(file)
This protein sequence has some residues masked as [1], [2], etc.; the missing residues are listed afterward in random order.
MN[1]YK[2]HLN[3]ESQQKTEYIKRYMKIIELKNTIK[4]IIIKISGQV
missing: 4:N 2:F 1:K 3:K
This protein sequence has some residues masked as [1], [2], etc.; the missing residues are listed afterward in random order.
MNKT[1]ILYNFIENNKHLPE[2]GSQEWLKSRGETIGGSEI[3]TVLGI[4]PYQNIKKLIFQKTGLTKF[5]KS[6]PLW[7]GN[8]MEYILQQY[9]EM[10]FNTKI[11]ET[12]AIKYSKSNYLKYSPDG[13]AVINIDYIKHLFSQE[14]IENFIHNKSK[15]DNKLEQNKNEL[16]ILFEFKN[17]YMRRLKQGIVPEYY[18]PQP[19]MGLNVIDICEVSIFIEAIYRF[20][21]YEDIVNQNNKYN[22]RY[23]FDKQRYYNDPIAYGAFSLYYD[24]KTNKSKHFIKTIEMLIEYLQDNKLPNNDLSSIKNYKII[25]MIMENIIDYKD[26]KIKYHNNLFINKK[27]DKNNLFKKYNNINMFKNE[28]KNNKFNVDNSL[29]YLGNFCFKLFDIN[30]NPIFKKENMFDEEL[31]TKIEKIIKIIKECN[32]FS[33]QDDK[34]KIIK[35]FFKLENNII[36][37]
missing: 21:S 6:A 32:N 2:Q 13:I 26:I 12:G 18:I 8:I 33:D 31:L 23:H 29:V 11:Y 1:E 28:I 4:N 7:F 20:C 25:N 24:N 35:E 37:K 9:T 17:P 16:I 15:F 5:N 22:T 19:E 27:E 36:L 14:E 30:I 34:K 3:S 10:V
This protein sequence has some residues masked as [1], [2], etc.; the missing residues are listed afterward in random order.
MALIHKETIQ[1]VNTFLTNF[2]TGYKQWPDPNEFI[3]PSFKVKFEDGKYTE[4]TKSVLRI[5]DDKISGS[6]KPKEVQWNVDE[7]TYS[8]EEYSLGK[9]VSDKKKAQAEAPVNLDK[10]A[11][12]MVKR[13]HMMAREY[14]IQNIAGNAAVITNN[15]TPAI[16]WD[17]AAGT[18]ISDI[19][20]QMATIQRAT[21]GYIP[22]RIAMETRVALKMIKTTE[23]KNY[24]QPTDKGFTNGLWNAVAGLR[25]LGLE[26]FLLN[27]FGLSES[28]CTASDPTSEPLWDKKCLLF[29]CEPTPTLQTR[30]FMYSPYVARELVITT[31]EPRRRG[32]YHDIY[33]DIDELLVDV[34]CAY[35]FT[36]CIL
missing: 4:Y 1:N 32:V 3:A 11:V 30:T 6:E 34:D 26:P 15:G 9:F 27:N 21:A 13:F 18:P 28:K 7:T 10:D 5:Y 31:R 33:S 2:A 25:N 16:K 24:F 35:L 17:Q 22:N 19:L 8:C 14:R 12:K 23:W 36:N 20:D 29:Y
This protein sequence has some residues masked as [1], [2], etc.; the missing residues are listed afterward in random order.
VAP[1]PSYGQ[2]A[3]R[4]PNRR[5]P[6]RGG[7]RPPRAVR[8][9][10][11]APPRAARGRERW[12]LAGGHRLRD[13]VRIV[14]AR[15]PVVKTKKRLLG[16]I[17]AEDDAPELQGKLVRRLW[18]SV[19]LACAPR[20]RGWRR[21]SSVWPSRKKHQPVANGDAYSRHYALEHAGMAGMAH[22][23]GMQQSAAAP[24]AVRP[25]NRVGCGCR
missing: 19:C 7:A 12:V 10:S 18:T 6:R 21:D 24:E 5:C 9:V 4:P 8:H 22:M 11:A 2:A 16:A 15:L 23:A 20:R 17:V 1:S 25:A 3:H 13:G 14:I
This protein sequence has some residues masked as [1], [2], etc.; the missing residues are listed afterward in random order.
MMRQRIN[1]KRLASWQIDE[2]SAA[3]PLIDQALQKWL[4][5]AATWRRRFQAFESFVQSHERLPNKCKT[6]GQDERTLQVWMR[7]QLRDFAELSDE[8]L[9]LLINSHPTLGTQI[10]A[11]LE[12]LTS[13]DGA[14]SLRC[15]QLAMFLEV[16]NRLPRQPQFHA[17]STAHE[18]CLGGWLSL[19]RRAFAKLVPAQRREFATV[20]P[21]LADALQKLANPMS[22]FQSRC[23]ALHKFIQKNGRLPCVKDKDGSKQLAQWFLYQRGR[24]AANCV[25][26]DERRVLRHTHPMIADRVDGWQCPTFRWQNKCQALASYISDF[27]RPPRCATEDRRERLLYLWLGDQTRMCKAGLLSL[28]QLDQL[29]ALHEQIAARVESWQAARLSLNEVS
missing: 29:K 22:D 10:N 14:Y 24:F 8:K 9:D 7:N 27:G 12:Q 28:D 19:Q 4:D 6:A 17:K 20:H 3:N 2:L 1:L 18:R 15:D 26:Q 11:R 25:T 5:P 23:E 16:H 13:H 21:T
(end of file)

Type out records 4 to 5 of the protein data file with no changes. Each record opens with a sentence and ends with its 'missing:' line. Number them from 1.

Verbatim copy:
This protein sequence has some residues masked as [1], [2], etc.; the missing residues are listed afterward in random order.
VAP[1]PSYGQ[2]A[3]R[4]PNRR[5]P[6]RGG[7]RPPRAVR[8][9][10][11]APPRAARGRERW[12]LAGGHRLRD[13]VRIV[14]AR[15]PVVKTKKRLLG[16]I[17]AEDDAPELQGKLVRRLW[18]SV[19]LACAPR[20]RGWRR[21]SSVWPSRKKHQPVANGDAYSRHYALEHAGMAGMAH[22][23]GMQQSAAAP[24]AVRP[25]NRVGCGCR
missing: 19:C 7:A 12:V 10:S 18:T 6:R 21:D 24:E 5:C 9:V 4:P 8:H 22:M 11:A 2:A 16:A 15:L 23:A 20:R 17:V 1:S 25:A 3:H 13:G 14:I
This protein sequence has some residues masked as [1], [2], etc.; the missing residues are listed afterward in random order.
MMRQRIN[1]KRLASWQIDE[2]SAA[3]PLIDQALQKWL[4][5]AATWRRRFQAFESFVQSHERLPNKCKT[6]GQDERTLQVWMR[7]QLRDFAELSDE[8]L[9]LLINSHPTLGTQI[10]A[11]LE[12]LTS[13]DGA[14]SLRC[15]QLAMFLEV[16]NRLPRQPQFHA[17]STAHE[18]CLGGWLSL[19]RRAFAKLVPAQRREFATV[20]P[21]LADALQKLANPMS[22]FQSRC[23]ALHKFIQKNGRLPCVKDKDGSKQLAQWFLYQRGR[24]AANCV[25][26]DERRVLRHTHPMIADRVDGWQCPTFRWQNKCQALASYISDF[27]RPPRCATEDRRERLLYLWLGDQTRMCKAGLLSL[28]QLDQL[29]ALHEQIAARVESWQAARLSLNEVS
missing: 29:K 22:D 10:N 14:Y 24:F 8:K 9:D 7:N 27:G 12:Q 28:D 19:Q 4:D 6:A 17:K 20:H 3:N 2:L 1:L 18:R 15:D 26:Q 11:R 25:T 5:P 23:E 16:H 13:H 21:T